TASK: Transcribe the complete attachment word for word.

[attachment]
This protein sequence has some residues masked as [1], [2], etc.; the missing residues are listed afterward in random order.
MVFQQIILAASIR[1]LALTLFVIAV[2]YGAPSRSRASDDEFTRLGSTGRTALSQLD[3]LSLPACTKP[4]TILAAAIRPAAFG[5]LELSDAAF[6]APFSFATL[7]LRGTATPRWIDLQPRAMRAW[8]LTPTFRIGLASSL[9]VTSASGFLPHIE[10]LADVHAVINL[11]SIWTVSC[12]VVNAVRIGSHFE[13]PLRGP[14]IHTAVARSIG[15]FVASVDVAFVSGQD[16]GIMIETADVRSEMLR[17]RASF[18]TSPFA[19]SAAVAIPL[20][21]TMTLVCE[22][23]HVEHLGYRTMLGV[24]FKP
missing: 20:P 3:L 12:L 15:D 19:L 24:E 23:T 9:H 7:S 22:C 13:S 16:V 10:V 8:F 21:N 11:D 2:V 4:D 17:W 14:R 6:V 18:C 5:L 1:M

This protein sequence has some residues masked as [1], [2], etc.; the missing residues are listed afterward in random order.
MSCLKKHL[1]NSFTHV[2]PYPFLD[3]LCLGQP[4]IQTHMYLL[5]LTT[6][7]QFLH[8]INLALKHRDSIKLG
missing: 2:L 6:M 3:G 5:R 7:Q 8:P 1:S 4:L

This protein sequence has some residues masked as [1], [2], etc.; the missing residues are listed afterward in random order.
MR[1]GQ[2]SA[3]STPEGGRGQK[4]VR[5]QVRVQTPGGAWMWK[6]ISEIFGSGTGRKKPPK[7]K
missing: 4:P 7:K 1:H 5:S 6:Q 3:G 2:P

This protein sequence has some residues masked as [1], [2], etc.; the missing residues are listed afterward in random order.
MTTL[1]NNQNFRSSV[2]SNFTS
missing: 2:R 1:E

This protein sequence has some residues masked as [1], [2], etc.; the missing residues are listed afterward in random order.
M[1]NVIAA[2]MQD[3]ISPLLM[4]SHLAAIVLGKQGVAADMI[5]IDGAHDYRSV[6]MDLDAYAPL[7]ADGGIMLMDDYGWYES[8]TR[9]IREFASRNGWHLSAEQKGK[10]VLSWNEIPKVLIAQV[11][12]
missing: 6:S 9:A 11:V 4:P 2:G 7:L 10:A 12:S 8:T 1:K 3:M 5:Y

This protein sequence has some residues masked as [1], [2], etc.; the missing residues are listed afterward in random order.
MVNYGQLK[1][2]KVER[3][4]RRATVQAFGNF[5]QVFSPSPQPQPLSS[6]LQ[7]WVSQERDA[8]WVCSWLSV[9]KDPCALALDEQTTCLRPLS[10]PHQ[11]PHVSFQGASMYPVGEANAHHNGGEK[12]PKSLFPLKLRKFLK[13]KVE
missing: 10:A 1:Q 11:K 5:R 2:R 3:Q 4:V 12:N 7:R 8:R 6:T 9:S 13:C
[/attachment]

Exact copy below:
This protein sequence has some residues masked as [1], [2], etc.; the missing residues are listed afterward in random order.
MVFQQIILAASIR[1]LALTLFVIAV[2]YGAPSRSRASDDEFTRLGSTGRTALSQLD[3]LSLPACTKP[4]TILAAAIRPAAFG[5]LELSDAAF[6]APFSFATL[7]LRGTATPRWIDLQPRAMRAW[8]LTPTFRIGLASSL[9]VTSASGFLPHIE[10]LADVHAVINL[11]SIWTVSC[12]VVNAVRIGSHFE[13]PLRGP[14]IHTAVARSIG[15]FVASVDVAFVSGQD[16]GIMIETADVRSEMLR[17]RASF[18]TSPFA[19]SAAVAIPL[20][21]TMTLVCE[22][23]HVEHLGYRTMLGV[24]FKP
missing: 20:P 3:L 12:L 15:D 19:L 24:E 23:T 9:H 7:S 22:C 13:S 16:V 10:V 8:F 21:N 11:D 2:V 4:D 17:W 14:R 6:V 18:C 5:L 1:M

This protein sequence has some residues masked as [1], [2], etc.; the missing residues are listed afterward in random order.
MSCLKKHL[1]NSFTHV[2]PYPFLD[3]LCLGQP[4]IQTHMYLL[5]LTT[6][7]QFLH[8]INLALKHRDSIKLG
missing: 2:L 6:M 3:G 5:R 7:Q 8:P 1:S 4:L

This protein sequence has some residues masked as [1], [2], etc.; the missing residues are listed afterward in random order.
MR[1]GQ[2]SA[3]STPEGGRGQK[4]VR[5]QVRVQTPGGAWMWK[6]ISEIFGSGTGRKKPPK[7]K
missing: 4:P 7:K 1:H 5:S 6:Q 3:G 2:P

This protein sequence has some residues masked as [1], [2], etc.; the missing residues are listed afterward in random order.
MTTL[1]NNQNFRSSV[2]SNFTS
missing: 2:R 1:E

This protein sequence has some residues masked as [1], [2], etc.; the missing residues are listed afterward in random order.
M[1]NVIAA[2]MQD[3]ISPLLM[4]SHLAAIVLGKQGVAADMI[5]IDGAHDYRSV[6]MDLDAYAPL[7]ADGGIMLMDDYGWYES[8]TR[9]IREFASRNGWHLSAEQKGK[10]VLSWNEIPKVLIAQV[11][12]
missing: 6:S 9:A 11:V 4:P 2:G 7:L 10:A 12:S 8:T 1:K 3:M 5:Y

This protein sequence has some residues masked as [1], [2], etc.; the missing residues are listed afterward in random order.
MVNYGQLK[1][2]KVER[3][4]RRATVQAFGNF[5]QVFSPSPQPQPLSS[6]LQ[7]WVSQERDA[8]WVCSWLSV[9]KDPCALALDEQTTCLRPLS[10]PHQ[11]PHVSFQGASMYPVGEANAHHNGGEK[12]PKSLFPLKLRKFLK[13]KVE
missing: 10:A 1:Q 11:K 5:R 2:R 3:Q 4:V 12:N 7:R 8:R 6:T 9:S 13:C